How then will they call on him in whom they have not believed? And how are they to believe in him of whom they have never heard? And how are they to hear without someone preaching? And how are they to preach unless they are sent? As it is written, “How beautiful are the feet of those who preach the good news!”…So faith comes from hearing, and hearing through the word of Christ. (Rom.10:9-15, 17)

So, the answer is: to hear the Gospel. To call upon the name of Jesus as your true God means first and foremost that we have heard God’s Word. The Holy Spirit, through the Word, does all the work. God said that His Word does what it is purposed to do; it does not return to Him empty (Isa. 55:11). Nor is God’s Word void of the power to accomplish its purpose. Genesis tells us that God spoke all things into existence, and John 1 tells us that Jesus is Himself God’s Word through whom everything was created.

So, God ‘Worded’ everything into being, without so much as a bang on the table or a yelp.

The difference between God’s Word and (should I even make this comparison??) Kramer’s yelping is just that: the Word of God created all things, will recreate all things in the last day, and it remakes sinful hearts into hearts that call upon Christ to be their God, look to Him for all good, and run to Him for refuge.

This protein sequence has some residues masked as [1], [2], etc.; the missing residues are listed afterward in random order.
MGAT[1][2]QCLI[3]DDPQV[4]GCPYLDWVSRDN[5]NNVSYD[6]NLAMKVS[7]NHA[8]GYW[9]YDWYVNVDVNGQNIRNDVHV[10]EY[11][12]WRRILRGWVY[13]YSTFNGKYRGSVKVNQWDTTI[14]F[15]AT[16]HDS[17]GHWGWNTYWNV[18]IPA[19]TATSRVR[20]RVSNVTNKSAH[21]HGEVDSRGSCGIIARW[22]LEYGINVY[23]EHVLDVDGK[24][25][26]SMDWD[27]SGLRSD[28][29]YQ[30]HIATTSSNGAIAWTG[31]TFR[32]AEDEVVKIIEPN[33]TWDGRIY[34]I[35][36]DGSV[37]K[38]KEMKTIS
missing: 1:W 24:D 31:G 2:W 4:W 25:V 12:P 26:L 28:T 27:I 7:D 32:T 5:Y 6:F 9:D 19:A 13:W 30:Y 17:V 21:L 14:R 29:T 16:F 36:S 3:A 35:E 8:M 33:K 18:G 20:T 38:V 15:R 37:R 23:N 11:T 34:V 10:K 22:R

It takes those who are dead and enslaved in sin, and makes them alive and enslaved to Christ (a much better master). He didn’t just bang on the table and yelp from across the room. He became a man, took on our death and our former master, and defeated them once and for all to call us to Himself, and claim us as His own.

What does this mean for you? Well, whether you’ve already heard God’s all powerful Word, The Gospel of Jesus Christ, or not…

You have now, and it is for you.



This was never really about Joe DiMaggio. Sorry.

by pastor nick.



¹There is a longer answer forthcoming on this blog. It will “briefly” (it might not be all that brief) examine Melanchthon’s claims in that short paragraph of the 2nd Article of the AC, seeking to support their biblical veracity.